Promotional image for the Capital Fringe Festival production of “The Inaugural Election for President of Mrs. Jacobson's Sixth Grade Class.” (Federal Theatre Project)

Dirty tricks start early in politics — very early in “The Inaugural Election for President of Mrs. Jacobson’s Sixth Grade Class,” a windily titled Fringe show that is as innocent as it sounds.

Yes, there are betrayals and backstabbing. But things can get only so venal in a plot that starts with the death of a classroom hamster, a tragedy that inspires an election. The goal: to teach the students something about individual responsibility and the democratic process.

The show is tailored for school audiences, and the young kids attending Tuesday (in Lab II of the Atlas Performing Arts Center) were passionate about voting when they got the chance near the end of the 85-minute show. Writer-director Kevin Finkelstein’s script has the directness of those old, instructive after-school specials, but the tone is light and amiable as seven adult actors engagingly play the sixth-graders and grownups navigating the inevitable hijinks and crises of a campaign.

All six kids run for president, but quickly there are scandals — an inappropriate picture on a cellphone, a funny revenge setup that knocks out the popular boy, etc. “And then there were four,” intones Jenny, an energetic girl who wears her ambition on her sleeve.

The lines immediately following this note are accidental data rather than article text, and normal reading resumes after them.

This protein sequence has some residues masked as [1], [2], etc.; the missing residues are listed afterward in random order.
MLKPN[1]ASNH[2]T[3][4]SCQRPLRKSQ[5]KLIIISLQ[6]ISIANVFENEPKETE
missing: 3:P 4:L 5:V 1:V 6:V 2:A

The play name-checks everyone from Thoreau and Gandhi to Don Imus and Trayvon Martin. One class discussion briefly sounds like an advanced symposium, which will amuse the adults, and Finkelstein hits good (if obvious) satirical marks as the pre-adolescent candidates make speeches that are recognizably overscripted and wooden.

The show is presented by the resonantly named Federal Theatre Project. It’s ripe for the middle school crowd.

The Inaugural Election for President of Mrs. Jacobson’s Sixth Grade Class

Written and directed by Kevin Finkelstein. July 19 at 8:30 p.m., July 20 at 4:45 p.m. and July 26 at 1:45 p.m., Lab II, Atlas Performing Arts Center, 1333 H Street NW. Visit